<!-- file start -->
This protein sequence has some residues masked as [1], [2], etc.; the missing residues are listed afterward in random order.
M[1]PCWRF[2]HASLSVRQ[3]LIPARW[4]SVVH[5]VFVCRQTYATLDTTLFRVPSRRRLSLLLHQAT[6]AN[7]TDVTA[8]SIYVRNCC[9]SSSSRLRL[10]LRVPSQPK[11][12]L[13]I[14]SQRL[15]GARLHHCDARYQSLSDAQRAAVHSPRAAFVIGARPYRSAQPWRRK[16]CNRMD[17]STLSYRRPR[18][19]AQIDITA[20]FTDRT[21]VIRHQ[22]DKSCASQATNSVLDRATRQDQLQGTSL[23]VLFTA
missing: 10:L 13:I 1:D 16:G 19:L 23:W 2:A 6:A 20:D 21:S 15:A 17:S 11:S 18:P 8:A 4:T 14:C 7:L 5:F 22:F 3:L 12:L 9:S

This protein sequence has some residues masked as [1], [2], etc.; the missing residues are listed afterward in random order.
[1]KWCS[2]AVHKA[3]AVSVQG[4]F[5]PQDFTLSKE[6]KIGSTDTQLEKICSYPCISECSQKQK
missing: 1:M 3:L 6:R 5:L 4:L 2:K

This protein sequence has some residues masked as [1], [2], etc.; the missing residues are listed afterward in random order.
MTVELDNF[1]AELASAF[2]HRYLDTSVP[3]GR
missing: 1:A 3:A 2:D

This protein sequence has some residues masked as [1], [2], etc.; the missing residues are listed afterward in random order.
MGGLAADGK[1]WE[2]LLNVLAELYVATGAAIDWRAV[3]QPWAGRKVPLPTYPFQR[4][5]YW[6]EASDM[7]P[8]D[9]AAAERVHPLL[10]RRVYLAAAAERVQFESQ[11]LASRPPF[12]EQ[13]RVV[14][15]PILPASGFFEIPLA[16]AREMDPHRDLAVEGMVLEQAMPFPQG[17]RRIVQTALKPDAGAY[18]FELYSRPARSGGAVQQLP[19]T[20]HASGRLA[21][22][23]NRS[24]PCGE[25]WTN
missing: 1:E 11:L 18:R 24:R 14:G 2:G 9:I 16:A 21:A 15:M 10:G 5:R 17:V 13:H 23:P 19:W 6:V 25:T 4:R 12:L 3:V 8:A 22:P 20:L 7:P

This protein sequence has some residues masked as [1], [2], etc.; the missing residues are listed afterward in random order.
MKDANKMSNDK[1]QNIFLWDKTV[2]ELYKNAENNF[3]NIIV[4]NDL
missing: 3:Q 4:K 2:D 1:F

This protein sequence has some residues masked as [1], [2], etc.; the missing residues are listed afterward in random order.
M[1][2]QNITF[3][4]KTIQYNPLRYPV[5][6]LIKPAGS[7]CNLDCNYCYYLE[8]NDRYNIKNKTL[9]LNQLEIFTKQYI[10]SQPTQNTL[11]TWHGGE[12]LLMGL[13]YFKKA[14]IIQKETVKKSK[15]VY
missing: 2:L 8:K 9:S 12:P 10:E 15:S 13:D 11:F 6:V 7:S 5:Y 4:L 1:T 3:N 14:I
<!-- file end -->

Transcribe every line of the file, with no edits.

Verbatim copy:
This protein sequence has some residues masked as [1], [2], etc.; the missing residues are listed afterward in random order.
M[1]PCWRF[2]HASLSVRQ[3]LIPARW[4]SVVH[5]VFVCRQTYATLDTTLFRVPSRRRLSLLLHQAT[6]AN[7]TDVTA[8]SIYVRNCC[9]SSSSRLRL[10]LRVPSQPK[11][12]L[13]I[14]SQRL[15]GARLHHCDARYQSLSDAQRAAVHSPRAAFVIGARPYRSAQPWRRK[16]CNRMD[17]STLSYRRPR[18][19]AQIDITA[20]FTDRT[21]VIRHQ[22]DKSCASQATNSVLDRATRQDQLQGTSL[23]VLFTA
missing: 10:L 13:I 1:D 16:G 19:L 23:W 2:A 6:A 20:D 21:S 15:A 17:S 11:S 18:P 8:A 4:T 14:C 7:L 5:F 22:F 3:L 12:L 9:S

This protein sequence has some residues masked as [1], [2], etc.; the missing residues are listed afterward in random order.
[1]KWCS[2]AVHKA[3]AVSVQG[4]F[5]PQDFTLSKE[6]KIGSTDTQLEKICSYPCISECSQKQK
missing: 1:M 3:L 6:R 5:L 4:L 2:K

This protein sequence has some residues masked as [1], [2], etc.; the missing residues are listed afterward in random order.
MTVELDNF[1]AELASAF[2]HRYLDTSVP[3]GR
missing: 1:A 3:A 2:D

This protein sequence has some residues masked as [1], [2], etc.; the missing residues are listed afterward in random order.
MGGLAADGK[1]WE[2]LLNVLAELYVATGAAIDWRAV[3]QPWAGRKVPLPTYPFQR[4][5]YW[6]EASDM[7]P[8]D[9]AAAERVHPLL[10]RRVYLAAAAERVQFESQ[11]LASRPPF[12]EQ[13]RVV[14][15]PILPASGFFEIPLA[16]AREMDPHRDLAVEGMVLEQAMPFPQG[17]RRIVQTALKPDAGAY[18]FELYSRPARSGGAVQQLP[19]T[20]HASGRLA[21][22][23]NRS[24]PCGE[25]WTN
missing: 1:E 11:L 18:R 24:R 14:G 2:G 9:I 16:A 21:A 15:M 10:G 5:R 17:V 13:H 23:P 19:W 6:V 25:T 4:R 12:L 3:V 8:A 22:P 20:L 7:P

This protein sequence has some residues masked as [1], [2], etc.; the missing residues are listed afterward in random order.
MKDANKMSNDK[1]QNIFLWDKTV[2]ELYKNAENNF[3]NIIV[4]NDL
missing: 3:Q 4:K 2:D 1:F

This protein sequence has some residues masked as [1], [2], etc.; the missing residues are listed afterward in random order.
M[1][2]QNITF[3][4]KTIQYNPLRYPV[5][6]LIKPAGS[7]CNLDCNYCYYLE[8]NDRYNIKNKTL[9]LNQLEIFTKQYI[10]SQPTQNTL[11]TWHGGE[12]LLMGL[13]YFKKA[14]IIQKETVKKSK[15]VY
missing: 2:L 8:K 9:S 12:P 10:E 15:S 13:D 11:F 6:V 7:S 5:Y 4:L 1:T 3:N 14:I